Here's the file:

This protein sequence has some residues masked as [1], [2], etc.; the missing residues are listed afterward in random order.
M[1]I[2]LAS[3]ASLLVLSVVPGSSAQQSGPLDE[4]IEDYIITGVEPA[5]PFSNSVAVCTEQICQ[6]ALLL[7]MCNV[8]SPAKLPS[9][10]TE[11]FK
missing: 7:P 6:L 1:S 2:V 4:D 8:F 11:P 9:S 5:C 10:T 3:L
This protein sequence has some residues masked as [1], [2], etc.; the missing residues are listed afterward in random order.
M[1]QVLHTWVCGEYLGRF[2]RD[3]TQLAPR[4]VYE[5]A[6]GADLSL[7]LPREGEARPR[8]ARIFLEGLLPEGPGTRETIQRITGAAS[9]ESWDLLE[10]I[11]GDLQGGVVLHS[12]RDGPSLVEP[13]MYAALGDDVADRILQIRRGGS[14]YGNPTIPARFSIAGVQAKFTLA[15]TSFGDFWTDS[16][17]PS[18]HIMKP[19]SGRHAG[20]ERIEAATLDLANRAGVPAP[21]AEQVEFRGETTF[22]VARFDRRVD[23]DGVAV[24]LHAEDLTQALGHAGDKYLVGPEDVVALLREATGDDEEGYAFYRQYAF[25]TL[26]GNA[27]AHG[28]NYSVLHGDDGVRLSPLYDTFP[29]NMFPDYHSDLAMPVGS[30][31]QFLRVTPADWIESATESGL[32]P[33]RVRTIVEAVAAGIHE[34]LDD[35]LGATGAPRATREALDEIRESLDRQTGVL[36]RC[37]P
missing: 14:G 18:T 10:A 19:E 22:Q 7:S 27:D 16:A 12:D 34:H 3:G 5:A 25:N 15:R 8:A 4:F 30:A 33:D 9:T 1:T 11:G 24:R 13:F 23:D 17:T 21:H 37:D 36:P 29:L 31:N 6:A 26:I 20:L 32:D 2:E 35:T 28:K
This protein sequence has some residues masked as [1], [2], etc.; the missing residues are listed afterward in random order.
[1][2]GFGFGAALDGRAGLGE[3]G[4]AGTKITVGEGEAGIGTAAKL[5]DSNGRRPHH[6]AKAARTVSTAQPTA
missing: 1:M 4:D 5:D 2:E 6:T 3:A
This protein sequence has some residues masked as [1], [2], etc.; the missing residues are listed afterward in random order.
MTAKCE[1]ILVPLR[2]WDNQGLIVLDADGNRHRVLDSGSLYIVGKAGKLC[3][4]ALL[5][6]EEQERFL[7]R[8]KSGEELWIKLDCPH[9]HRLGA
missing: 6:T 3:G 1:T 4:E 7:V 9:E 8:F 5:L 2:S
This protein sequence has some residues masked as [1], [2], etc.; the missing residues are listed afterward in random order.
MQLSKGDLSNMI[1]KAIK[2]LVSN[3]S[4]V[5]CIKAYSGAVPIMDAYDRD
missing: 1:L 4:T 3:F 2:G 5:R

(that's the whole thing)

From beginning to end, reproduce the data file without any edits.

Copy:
This protein sequence has some residues masked as [1], [2], etc.; the missing residues are listed afterward in random order.
M[1]I[2]LAS[3]ASLLVLSVVPGSSAQQSGPLDE[4]IEDYIITGVEPA[5]PFSNSVAVCTEQICQ[6]ALLL[7]MCNV[8]SPAKLPS[9][10]TE[11]FK
missing: 7:P 6:L 1:S 2:V 4:D 8:F 11:P 9:S 5:C 10:T 3:L
This protein sequence has some residues masked as [1], [2], etc.; the missing residues are listed afterward in random order.
M[1]QVLHTWVCGEYLGRF[2]RD[3]TQLAPR[4]VYE[5]A[6]GADLSL[7]LPREGEARPR[8]ARIFLEGLLPEGPGTRETIQRITGAAS[9]ESWDLLE[10]I[11]GDLQGGVVLHS[12]RDGPSLVEP[13]MYAALGDDVADRILQIRRGGS[14]YGNPTIPARFSIAGVQAKFTLA[15]TSFGDFWTDS[16][17]PS[18]HIMKP[19]SGRHAG[20]ERIEAATLDLANRAGVPAP[21]AEQVEFRGETTF[22]VARFDRRVD[23]DGVAV[24]LHAEDLTQALGHAGDKYLVGPEDVVALLREATGDDEEGYAFYRQYAF[25]TL[26]GNA[27]AHG[28]NYSVLHGDDGVRLSPLYDTFP[29]NMFPDYHSDLAMPVGS[30][31]QFLRVTPADWIESATESGL[32]P[33]RVRTIVEAVAAGIHE[34]LDD[35]LGATGAPRATREALDEIRESLDRQTGVL[36]RC[37]P
missing: 14:G 18:T 10:A 19:E 22:Q 7:S 27:D 16:A 12:D 34:H 3:G 5:A 25:N 15:R 8:A 4:F 30:A 33:D 9:T 1:T 11:G 24:R 13:F 23:D 17:T 21:H 37:D 36:P 29:L 31:N 6:A 26:I 20:L 32:D 2:E 35:T 28:K
This protein sequence has some residues masked as [1], [2], etc.; the missing residues are listed afterward in random order.
[1][2]GFGFGAALDGRAGLGE[3]G[4]AGTKITVGEGEAGIGTAAKL[5]DSNGRRPHH[6]AKAARTVSTAQPTA
missing: 1:M 4:D 5:D 2:E 6:T 3:A
This protein sequence has some residues masked as [1], [2], etc.; the missing residues are listed afterward in random order.
MTAKCE[1]ILVPLR[2]WDNQGLIVLDADGNRHRVLDSGSLYIVGKAGKLC[3][4]ALL[5][6]EEQERFL[7]R[8]KSGEELWIKLDCPH[9]HRLGA
missing: 6:T 3:G 1:T 4:E 7:V 9:E 8:F 5:L 2:S
This protein sequence has some residues masked as [1], [2], etc.; the missing residues are listed afterward in random order.
MQLSKGDLSNMI[1]KAIK[2]LVSN[3]S[4]V[5]CIKAYSGAVPIMDAYDRD
missing: 1:L 4:T 3:F 2:G 5:R